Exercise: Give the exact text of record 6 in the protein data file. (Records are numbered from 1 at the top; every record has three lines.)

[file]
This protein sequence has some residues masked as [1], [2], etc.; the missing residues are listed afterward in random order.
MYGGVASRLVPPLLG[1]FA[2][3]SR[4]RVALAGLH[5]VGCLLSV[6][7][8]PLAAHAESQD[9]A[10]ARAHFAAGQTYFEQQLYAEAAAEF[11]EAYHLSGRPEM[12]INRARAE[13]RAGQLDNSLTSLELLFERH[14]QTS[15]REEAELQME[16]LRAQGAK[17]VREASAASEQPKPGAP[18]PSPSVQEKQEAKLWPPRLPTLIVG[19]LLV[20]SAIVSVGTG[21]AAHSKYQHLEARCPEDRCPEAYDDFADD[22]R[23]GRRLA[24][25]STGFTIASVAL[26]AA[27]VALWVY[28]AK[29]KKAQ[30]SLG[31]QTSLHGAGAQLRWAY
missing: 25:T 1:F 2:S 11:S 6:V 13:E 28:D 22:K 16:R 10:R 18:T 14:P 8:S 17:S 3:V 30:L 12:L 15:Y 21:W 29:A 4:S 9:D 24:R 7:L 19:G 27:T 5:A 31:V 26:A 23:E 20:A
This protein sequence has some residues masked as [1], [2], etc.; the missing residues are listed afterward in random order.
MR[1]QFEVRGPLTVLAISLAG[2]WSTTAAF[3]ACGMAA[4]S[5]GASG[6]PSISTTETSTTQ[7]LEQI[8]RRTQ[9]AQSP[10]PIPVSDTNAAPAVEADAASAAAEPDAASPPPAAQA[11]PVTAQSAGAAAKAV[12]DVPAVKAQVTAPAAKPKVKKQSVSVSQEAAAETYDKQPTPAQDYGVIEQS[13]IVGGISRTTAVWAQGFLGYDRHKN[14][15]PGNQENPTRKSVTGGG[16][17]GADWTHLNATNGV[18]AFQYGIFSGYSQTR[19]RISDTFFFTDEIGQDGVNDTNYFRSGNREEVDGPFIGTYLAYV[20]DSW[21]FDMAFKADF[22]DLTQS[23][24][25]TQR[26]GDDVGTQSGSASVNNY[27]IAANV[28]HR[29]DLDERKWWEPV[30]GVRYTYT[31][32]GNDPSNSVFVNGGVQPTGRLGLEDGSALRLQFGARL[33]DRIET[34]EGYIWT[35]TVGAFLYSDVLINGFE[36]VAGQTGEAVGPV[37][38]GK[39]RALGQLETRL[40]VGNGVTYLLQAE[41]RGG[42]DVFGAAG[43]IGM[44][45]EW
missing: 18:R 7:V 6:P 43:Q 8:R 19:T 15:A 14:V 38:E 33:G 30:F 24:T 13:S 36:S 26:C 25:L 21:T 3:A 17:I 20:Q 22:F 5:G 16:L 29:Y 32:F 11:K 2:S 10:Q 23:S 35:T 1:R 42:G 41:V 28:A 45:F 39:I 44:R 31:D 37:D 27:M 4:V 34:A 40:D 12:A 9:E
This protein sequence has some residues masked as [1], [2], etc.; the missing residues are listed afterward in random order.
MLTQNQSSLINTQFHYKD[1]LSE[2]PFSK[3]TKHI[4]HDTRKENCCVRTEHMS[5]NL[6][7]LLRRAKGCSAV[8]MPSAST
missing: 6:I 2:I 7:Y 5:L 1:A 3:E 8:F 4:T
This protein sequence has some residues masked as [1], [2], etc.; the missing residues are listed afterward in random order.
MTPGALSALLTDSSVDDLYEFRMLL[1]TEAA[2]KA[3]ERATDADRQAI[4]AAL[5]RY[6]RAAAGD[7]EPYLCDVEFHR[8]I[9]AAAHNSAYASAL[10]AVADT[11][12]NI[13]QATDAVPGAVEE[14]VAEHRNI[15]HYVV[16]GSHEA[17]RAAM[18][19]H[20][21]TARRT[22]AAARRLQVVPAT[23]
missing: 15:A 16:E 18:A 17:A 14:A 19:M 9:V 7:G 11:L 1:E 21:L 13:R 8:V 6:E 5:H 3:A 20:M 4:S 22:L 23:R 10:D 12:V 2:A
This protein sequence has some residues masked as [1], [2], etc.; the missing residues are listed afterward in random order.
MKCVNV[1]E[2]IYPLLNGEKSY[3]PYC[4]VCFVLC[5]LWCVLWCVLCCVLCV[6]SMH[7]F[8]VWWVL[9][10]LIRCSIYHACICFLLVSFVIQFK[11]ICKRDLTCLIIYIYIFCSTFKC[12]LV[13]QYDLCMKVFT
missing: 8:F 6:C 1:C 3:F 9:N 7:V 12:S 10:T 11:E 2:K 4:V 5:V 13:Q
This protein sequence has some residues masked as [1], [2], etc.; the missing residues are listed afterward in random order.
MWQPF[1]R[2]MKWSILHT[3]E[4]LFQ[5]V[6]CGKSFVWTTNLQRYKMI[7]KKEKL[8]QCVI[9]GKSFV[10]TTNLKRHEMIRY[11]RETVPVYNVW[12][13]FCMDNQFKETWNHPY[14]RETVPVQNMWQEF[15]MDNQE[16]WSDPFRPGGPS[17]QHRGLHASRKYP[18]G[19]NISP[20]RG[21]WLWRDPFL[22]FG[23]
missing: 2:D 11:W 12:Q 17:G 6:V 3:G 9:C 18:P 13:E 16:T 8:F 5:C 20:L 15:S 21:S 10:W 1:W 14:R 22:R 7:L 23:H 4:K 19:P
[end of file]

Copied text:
This protein sequence has some residues masked as [1], [2], etc.; the missing residues are listed afterward in random order.
MWQPF[1]R[2]MKWSILHT[3]E[4]LFQ[5]V[6]CGKSFVWTTNLQRYKMI[7]KKEKL[8]QCVI[9]GKSFV[10]TTNLKRHEMIRY[11]RETVPVYNVW[12][13]FCMDNQFKETWNHPY[14]RETVPVQNMWQEF[15]MDNQE[16]WSDPFRPGGPS[17]QHRGLHASRKYP[18]G[19]NISP[20]RG[21]WLWRDPFL[22]FG[23]
missing: 2:D 11:W 12:Q 17:G 6:V 3:G 9:C 18:P 13:E 16:T 8:F 5:C 20:L 15:S 21:S 10:W 1:W 14:R 22:R 7:L 23:H 4:K 19:P